SamaritanLast week, I wrote a post calling for an end to one kind of Religious Bullying.  I challenged those mothers who, when they don’t approve of a specific child, encourage other mother’s to keep their children from playing with this “bad child.”  I’m sorry, ladies and gentleman, but seeking to isolate a child you simply don’t like is wrong.

This was one of the most difficult pieces that I’ve ever written because of my own experiences with this and other types of religious bullying.  I expected a certain amount of backlash from religious conservatives, the people I most often see bullying people in the name of Christ.

There was a bit, but not much. Not surprisingly, it consisted of people telling me either publicly or privately that they would continue to practice what the Bible tells them to do, especially in regard to certain Biblically banned sexual practices.  Wow.  Make assumptions much?  That wasn’t even on the radar in this particular incident but I love the way some people bring it up to justify bad behavior on the part of other adults.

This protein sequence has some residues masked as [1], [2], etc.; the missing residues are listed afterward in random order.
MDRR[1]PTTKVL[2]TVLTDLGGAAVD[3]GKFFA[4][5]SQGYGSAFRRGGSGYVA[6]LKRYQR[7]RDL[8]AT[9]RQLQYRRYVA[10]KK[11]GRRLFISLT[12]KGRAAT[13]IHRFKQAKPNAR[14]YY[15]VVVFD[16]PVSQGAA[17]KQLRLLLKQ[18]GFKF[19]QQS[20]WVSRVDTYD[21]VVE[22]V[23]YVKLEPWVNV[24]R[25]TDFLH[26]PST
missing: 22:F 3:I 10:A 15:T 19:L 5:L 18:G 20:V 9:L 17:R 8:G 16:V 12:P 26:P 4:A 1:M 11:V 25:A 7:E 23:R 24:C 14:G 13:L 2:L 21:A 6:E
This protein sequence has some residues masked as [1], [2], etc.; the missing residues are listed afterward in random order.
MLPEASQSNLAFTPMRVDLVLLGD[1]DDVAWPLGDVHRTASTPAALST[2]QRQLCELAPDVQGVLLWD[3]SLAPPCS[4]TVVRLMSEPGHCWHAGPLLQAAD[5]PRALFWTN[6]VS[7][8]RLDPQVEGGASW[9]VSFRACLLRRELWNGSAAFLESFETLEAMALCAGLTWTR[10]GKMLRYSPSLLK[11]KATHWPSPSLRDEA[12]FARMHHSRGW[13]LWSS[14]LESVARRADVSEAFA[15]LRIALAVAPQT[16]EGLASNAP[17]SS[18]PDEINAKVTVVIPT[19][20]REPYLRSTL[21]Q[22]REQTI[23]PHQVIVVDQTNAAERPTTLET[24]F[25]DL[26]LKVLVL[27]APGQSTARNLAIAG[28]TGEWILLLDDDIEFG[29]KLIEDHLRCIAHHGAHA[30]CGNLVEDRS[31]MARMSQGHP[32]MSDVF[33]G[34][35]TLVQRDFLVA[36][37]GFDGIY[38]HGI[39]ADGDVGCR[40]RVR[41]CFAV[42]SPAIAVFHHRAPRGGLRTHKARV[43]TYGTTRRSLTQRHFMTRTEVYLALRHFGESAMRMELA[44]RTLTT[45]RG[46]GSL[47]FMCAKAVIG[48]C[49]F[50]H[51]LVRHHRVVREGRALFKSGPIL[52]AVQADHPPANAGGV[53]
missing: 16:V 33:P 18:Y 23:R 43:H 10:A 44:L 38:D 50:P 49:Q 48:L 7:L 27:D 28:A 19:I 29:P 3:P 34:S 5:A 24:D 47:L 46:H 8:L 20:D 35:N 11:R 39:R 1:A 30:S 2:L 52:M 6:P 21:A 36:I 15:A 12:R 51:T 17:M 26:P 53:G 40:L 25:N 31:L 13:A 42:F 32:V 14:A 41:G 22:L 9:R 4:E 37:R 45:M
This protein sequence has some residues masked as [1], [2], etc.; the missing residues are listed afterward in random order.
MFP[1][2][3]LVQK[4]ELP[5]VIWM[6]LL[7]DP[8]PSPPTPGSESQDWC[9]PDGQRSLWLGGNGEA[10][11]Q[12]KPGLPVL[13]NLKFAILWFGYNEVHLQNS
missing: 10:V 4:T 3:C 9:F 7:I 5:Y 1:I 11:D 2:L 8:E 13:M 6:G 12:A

It’s just like assuming that you’re in the clear as long as you don’t bully people in the name of God.  But there’s a problem with that assumption.  Whether we are talking about the bullying mother’s I encountered, gay bashing, cutting a woman down because of how she dresses, or badgering the school board into teaching your religious beliefs in the public schools, simply not participating is not enough.

You need to speak up, even if you aren’t comfortable correcting your fellow Christians in a firm but loving manner.  You do this by playing the part of the Good Samaritan.  Reach out to those who have been robbed of their dignity.

Far too many people I’ve talked to this week had a story to tell.  I don’t know about you, but I want them to meet the God of love.  He directed us to help people who don’t believe as we do and stood up for the woman who was about to be stoned.  How can we do any different?